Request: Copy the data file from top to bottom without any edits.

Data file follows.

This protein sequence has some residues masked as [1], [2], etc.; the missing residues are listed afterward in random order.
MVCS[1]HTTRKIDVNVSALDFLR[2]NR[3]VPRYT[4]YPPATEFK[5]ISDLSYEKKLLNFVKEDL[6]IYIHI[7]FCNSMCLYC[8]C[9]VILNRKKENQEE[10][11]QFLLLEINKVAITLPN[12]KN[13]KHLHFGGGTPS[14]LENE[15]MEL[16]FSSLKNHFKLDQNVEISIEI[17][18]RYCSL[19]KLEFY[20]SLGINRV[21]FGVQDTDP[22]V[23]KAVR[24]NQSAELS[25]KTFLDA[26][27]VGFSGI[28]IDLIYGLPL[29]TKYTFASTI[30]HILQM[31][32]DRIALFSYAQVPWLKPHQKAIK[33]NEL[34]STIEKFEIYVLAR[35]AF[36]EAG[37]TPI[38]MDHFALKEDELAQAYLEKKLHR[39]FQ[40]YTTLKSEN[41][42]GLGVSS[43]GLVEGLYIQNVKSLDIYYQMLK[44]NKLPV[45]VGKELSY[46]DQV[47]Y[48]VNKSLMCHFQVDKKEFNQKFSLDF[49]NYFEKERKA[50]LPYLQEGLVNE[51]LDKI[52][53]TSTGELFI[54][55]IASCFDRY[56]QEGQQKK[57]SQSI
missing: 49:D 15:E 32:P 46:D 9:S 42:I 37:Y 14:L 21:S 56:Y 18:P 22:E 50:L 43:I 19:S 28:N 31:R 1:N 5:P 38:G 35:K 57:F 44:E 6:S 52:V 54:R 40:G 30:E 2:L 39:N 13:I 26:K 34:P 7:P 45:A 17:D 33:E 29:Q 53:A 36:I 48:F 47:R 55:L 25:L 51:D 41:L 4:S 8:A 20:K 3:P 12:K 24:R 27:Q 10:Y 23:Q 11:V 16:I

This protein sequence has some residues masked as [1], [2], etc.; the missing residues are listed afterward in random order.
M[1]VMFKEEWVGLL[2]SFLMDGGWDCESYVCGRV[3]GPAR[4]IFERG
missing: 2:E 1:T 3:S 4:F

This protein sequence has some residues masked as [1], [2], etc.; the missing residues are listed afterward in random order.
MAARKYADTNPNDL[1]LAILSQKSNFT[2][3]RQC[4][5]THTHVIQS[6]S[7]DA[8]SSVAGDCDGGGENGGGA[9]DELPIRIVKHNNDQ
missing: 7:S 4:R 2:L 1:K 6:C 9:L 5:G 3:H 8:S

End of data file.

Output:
This protein sequence has some residues masked as [1], [2], etc.; the missing residues are listed afterward in random order.
MVCS[1]HTTRKIDVNVSALDFLR[2]NR[3]VPRYT[4]YPPATEFK[5]ISDLSYEKKLLNFVKEDL[6]IYIHI[7]FCNSMCLYC[8]C[9]VILNRKKENQEE[10][11]QFLLLEINKVAITLPN[12]KN[13]KHLHFGGGTPS[14]LENE[15]MEL[16]FSSLKNHFKLDQNVEISIEI[17][18]RYCSL[19]KLEFY[20]SLGINRV[21]FGVQDTDP[22]V[23]KAVR[24]NQSAELS[25]KTFLDA[26][27]VGFSGI[28]IDLIYGLPL[29]TKYTFASTI[30]HILQM[31][32]DRIALFSYAQVPWLKPHQKAIK[33]NEL[34]STIEKFEIYVLAR[35]AF[36]EAG[37]TPI[38]MDHFALKEDELAQAYLEKKLHR[39]FQ[40]YTTLKSEN[41][42]GLGVSS[43]GLVEGLYIQNVKSLDIYYQMLK[44]NKLPV[45]VGKELSY[46]DQV[47]Y[48]VNKSLMCHFQVDKKEFNQKFSLDF[49]NYFEKERKA[50]LPYLQEGLVNE[51]LDKI[52][53]TSTGELFI[54][55]IASCFDRY[56]QEGQQKK[57]SQSI
missing: 49:D 15:E 32:P 46:D 9:S 42:I 37:Y 14:L 21:S 56:Y 18:P 22:E 50:L 43:I 19:S 28:N 31:R 1:N 5:P 38:G 35:K 57:F 44:E 6:S 52:V 54:R 40:G 30:E 2:L 39:N 13:I 26:K 34:P 7:P 45:A 17:D 33:E 29:Q 53:A 36:I 48:F 47:R 55:L 25:L 51:D 41:L 4:S 8:A 20:K 3:P 12:K 24:R 27:Q 10:Y 23:Q 11:V 16:I

This protein sequence has some residues masked as [1], [2], etc.; the missing residues are listed afterward in random order.
M[1]VMFKEEWVGLL[2]SFLMDGGWDCESYVCGRV[3]GPAR[4]IFERG
missing: 2:E 1:T 3:S 4:F

This protein sequence has some residues masked as [1], [2], etc.; the missing residues are listed afterward in random order.
MAARKYADTNPNDL[1]LAILSQKSNFT[2][3]RQC[4][5]THTHVIQS[6]S[7]DA[8]SSVAGDCDGGGENGGGA[9]DELPIRIVKHNNDQ
missing: 7:S 4:R 2:L 1:K 6:C 9:L 5:G 3:H 8:S